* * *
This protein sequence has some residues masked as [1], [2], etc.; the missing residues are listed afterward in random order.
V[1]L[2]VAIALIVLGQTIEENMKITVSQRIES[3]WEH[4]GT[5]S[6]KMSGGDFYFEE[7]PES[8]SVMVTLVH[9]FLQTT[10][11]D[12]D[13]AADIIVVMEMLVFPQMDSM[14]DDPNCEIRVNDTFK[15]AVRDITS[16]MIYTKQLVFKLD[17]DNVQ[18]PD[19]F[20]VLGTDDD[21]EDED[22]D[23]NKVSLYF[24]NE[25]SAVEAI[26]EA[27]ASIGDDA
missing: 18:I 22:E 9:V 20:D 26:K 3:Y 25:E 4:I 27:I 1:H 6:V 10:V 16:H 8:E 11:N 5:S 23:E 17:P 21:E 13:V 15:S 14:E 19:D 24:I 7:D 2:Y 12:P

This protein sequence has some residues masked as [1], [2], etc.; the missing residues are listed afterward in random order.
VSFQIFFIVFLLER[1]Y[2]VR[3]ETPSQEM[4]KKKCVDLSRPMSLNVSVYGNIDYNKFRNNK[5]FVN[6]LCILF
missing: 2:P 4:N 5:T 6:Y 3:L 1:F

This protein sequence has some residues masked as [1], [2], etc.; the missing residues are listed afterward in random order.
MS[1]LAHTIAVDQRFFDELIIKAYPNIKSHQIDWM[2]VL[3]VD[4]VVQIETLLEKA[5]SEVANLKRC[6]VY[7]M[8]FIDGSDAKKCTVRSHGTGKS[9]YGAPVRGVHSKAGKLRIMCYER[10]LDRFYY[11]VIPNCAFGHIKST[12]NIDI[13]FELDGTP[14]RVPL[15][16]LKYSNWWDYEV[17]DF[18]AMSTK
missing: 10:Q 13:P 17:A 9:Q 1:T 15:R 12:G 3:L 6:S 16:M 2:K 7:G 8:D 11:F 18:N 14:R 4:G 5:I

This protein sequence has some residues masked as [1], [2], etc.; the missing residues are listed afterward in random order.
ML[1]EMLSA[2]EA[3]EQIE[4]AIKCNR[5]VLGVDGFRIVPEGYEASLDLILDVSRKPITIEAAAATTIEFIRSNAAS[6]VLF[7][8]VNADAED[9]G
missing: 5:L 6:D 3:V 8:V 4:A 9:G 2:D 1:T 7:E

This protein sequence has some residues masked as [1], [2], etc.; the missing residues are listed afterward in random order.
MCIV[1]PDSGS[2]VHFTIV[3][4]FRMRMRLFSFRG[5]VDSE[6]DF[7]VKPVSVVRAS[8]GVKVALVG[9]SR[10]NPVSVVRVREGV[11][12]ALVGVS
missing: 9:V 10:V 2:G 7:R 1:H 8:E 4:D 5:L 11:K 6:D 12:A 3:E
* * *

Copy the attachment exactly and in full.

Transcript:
This protein sequence has some residues masked as [1], [2], etc.; the missing residues are listed afterward in random order.
V[1]L[2]VAIALIVLGQTIEENMKITVSQRIES[3]WEH[4]GT[5]S[6]KMSGGDFYFEE[7]PES[8]SVMVTLVH[9]FLQTT[10][11]D[12]D[13]AADIIVVMEMLVFPQMDSM[14]DDPNCEIRVNDTFK[15]AVRDITS[16]MIYTKQLVFKLD[17]DNVQ[18]PD[19]F[20]VLGTDDD[21]EDED[22]D[23]NKVSLYF[24]NE[25]SAVEAI[26]EA[27]ASIGDDA
missing: 18:I 22:E 9:V 20:D 26:K 3:Y 25:E 4:I 27:I 1:H 6:V 10:V 16:H 8:E 11:N 5:S 23:E 17:P 21:E 13:V 15:S 14:E 19:D 24:I 7:D 2:Y 12:P

This protein sequence has some residues masked as [1], [2], etc.; the missing residues are listed afterward in random order.
VSFQIFFIVFLLER[1]Y[2]VR[3]ETPSQEM[4]KKKCVDLSRPMSLNVSVYGNIDYNKFRNNK[5]FVN[6]LCILF
missing: 2:P 4:N 5:T 6:Y 3:L 1:F

This protein sequence has some residues masked as [1], [2], etc.; the missing residues are listed afterward in random order.
MS[1]LAHTIAVDQRFFDELIIKAYPNIKSHQIDWM[2]VL[3]VD[4]VVQIETLLEKA[5]SEVANLKRC[6]VY[7]M[8]FIDGSDAKKCTVRSHGTGKS[9]YGAPVRGVHSKAGKLRIMCYER[10]LDRFYY[11]VIPNCAFGHIKST[12]NIDI[13]FELDGTP[14]RVPL[15][16]LKYSNWWDYEV[17]DF[18]AMSTK
missing: 10:Q 13:P 17:A 9:Q 1:T 15:R 12:G 3:L 6:S 16:M 2:K 7:G 8:D 11:F 18:N 14:R 4:G 5:I

This protein sequence has some residues masked as [1], [2], etc.; the missing residues are listed afterward in random order.
ML[1]EMLSA[2]EA[3]EQIE[4]AIKCNR[5]VLGVDGFRIVPEGYEASLDLILDVSRKPITIEAAAATTIEFIRSNAAS[6]VLF[7][8]VNADAED[9]G
missing: 5:L 6:D 3:V 8:V 4:A 9:G 2:D 1:T 7:E

This protein sequence has some residues masked as [1], [2], etc.; the missing residues are listed afterward in random order.
MCIV[1]PDSGS[2]VHFTIV[3][4]FRMRMRLFSFRG[5]VDSE[6]DF[7]VKPVSVVRAS[8]GVKVALVG[9]SR[10]NPVSVVRVREGV[11][12]ALVGVS
missing: 9:V 10:V 2:G 7:R 1:H 8:E 4:D 5:L 11:K 6:D 12:A 3:E